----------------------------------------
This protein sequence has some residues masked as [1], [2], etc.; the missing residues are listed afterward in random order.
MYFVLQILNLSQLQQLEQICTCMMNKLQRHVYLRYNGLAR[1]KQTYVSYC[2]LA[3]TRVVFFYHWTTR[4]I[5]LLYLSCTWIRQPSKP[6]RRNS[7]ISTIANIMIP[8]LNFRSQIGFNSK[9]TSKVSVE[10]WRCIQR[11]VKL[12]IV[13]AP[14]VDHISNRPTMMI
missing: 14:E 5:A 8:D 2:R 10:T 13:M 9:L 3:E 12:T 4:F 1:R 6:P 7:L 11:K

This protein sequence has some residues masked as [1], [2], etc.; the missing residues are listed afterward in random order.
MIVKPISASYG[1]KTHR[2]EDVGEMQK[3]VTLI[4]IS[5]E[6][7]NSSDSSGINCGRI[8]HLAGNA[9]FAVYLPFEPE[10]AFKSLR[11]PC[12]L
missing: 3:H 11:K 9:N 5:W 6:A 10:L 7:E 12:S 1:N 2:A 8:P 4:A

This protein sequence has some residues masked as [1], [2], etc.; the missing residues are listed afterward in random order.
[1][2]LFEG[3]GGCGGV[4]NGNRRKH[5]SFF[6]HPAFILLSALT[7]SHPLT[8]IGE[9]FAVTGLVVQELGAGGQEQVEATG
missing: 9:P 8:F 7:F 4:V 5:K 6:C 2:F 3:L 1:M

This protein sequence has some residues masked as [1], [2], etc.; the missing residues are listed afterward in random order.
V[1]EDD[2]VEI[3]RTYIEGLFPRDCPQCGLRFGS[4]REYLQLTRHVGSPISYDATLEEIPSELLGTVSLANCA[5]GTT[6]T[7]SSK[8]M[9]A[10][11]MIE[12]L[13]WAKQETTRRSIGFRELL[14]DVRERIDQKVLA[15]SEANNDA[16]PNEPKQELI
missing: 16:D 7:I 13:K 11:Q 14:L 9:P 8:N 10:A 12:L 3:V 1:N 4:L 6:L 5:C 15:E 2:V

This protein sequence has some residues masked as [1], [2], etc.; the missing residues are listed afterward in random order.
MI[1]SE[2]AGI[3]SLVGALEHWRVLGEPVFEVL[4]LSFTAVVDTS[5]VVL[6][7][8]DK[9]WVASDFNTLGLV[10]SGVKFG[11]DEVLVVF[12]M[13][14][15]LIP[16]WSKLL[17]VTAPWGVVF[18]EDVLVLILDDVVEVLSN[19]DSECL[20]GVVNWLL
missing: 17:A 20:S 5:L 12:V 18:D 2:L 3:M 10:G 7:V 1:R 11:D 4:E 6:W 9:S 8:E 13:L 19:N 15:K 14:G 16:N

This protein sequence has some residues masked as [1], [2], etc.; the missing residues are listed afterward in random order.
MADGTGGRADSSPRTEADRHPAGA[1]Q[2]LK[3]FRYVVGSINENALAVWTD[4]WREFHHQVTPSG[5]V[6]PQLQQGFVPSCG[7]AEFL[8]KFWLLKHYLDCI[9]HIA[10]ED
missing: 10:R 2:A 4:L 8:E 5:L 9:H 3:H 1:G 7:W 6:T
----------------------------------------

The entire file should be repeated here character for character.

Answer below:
This protein sequence has some residues masked as [1], [2], etc.; the missing residues are listed afterward in random order.
MYFVLQILNLSQLQQLEQICTCMMNKLQRHVYLRYNGLAR[1]KQTYVSYC[2]LA[3]TRVVFFYHWTTR[4]I[5]LLYLSCTWIRQPSKP[6]RRNS[7]ISTIANIMIP[8]LNFRSQIGFNSK[9]TSKVSVE[10]WRCIQR[11]VKL[12]IV[13]AP[14]VDHISNRPTMMI
missing: 14:E 5:A 8:D 2:R 10:T 13:M 9:L 3:E 12:T 4:F 1:R 6:P 7:L 11:K

This protein sequence has some residues masked as [1], [2], etc.; the missing residues are listed afterward in random order.
MIVKPISASYG[1]KTHR[2]EDVGEMQK[3]VTLI[4]IS[5]E[6][7]NSSDSSGINCGRI[8]HLAGNA[9]FAVYLPFEPE[10]AFKSLR[11]PC[12]L
missing: 3:H 11:K 9:N 5:W 6:A 10:L 7:E 12:S 1:N 2:A 8:P 4:A

This protein sequence has some residues masked as [1], [2], etc.; the missing residues are listed afterward in random order.
[1][2]LFEG[3]GGCGGV[4]NGNRRKH[5]SFF[6]HPAFILLSALT[7]SHPLT[8]IGE[9]FAVTGLVVQELGAGGQEQVEATG
missing: 9:P 8:F 7:F 4:V 5:K 6:C 2:F 3:L 1:M

This protein sequence has some residues masked as [1], [2], etc.; the missing residues are listed afterward in random order.
V[1]EDD[2]VEI[3]RTYIEGLFPRDCPQCGLRFGS[4]REYLQLTRHVGSPISYDATLEEIPSELLGTVSLANCA[5]GTT[6]T[7]SSK[8]M[9]A[10][11]MIE[12]L[13]WAKQETTRRSIGFRELL[14]DVRERIDQKVLA[15]SEANNDA[16]PNEPKQELI
missing: 16:D 7:I 13:K 11:Q 14:L 9:P 8:N 10:A 12:L 3:V 1:N 4:L 6:L 5:C 15:E 2:V

This protein sequence has some residues masked as [1], [2], etc.; the missing residues are listed afterward in random order.
MI[1]SE[2]AGI[3]SLVGALEHWRVLGEPVFEVL[4]LSFTAVVDTS[5]VVL[6][7][8]DK[9]WVASDFNTLGLV[10]SGVKFG[11]DEVLVVF[12]M[13][14][15]LIP[16]WSKLL[17]VTAPWGVVF[18]EDVLVLILDDVVEVLSN[19]DSECL[20]GVVNWLL
missing: 17:A 20:S 5:L 12:V 18:D 2:L 3:M 10:G 7:V 1:R 11:D 4:E 6:W 9:S 8:E 13:L 19:N 15:K 14:G 16:N

This protein sequence has some residues masked as [1], [2], etc.; the missing residues are listed afterward in random order.
MADGTGGRADSSPRTEADRHPAGA[1]Q[2]LK[3]FRYVVGSINENALAVWTD[4]WREFHHQVTPSG[5]V[6]PQLQQGFVPSCG[7]AEFL[8]KFWLLKHYLDCI[9]HIA[10]ED
missing: 10:R 2:A 4:L 8:E 5:L 9:H 3:H 1:G 7:W 6:T